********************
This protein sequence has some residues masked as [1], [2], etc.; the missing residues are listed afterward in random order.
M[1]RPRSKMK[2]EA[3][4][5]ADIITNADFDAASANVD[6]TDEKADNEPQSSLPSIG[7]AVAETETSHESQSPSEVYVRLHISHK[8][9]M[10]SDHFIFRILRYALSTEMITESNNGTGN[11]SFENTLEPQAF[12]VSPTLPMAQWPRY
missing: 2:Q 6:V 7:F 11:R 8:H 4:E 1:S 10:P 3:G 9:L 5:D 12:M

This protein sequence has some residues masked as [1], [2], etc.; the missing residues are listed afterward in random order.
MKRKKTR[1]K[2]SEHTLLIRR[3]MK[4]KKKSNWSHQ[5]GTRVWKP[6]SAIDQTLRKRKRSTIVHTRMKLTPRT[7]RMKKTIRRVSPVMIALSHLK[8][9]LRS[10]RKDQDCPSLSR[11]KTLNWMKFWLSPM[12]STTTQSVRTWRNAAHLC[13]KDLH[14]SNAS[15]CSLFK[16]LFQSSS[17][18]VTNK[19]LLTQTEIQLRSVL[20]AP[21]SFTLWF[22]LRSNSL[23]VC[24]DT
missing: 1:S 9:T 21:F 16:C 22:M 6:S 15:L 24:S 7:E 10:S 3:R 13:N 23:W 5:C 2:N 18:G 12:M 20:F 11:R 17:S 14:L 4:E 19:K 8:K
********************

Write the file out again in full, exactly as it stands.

This protein sequence has some residues masked as [1], [2], etc.; the missing residues are listed afterward in random order.
M[1]RPRSKMK[2]EA[3][4][5]ADIITNADFDAASANVD[6]TDEKADNEPQSSLPSIG[7]AVAETETSHESQSPSEVYVRLHISHK[8][9]M[10]SDHFIFRILRYALSTEMITESNNGTGN[11]SFENTLEPQAF[12]VSPTLPMAQWPRY
missing: 2:Q 6:V 7:F 11:R 8:H 4:E 1:S 10:P 3:G 9:L 5:D 12:M

This protein sequence has some residues masked as [1], [2], etc.; the missing residues are listed afterward in random order.
MKRKKTR[1]K[2]SEHTLLIRR[3]MK[4]KKKSNWSHQ[5]GTRVWKP[6]SAIDQTLRKRKRSTIVHTRMKLTPRT[7]RMKKTIRRVSPVMIALSHLK[8][9]LRS[10]RKDQDCPSLSR[11]KTLNWMKFWLSPM[12]STTTQSVRTWRNAAHLC[13]KDLH[14]SNAS[15]CSLFK[16]LFQSSS[17][18]VTNK[19]LLTQTEIQLRSVL[20]AP[21]SFTLWF[22]LRSNSL[23]VC[24]DT
missing: 1:S 9:T 21:F 16:C 22:M 6:S 15:L 24:S 7:E 10:S 3:R 13:N 23:W 5:C 2:N 18:G 12:M 20:F 11:R 17:S 14:L 4:E 19:K 8:K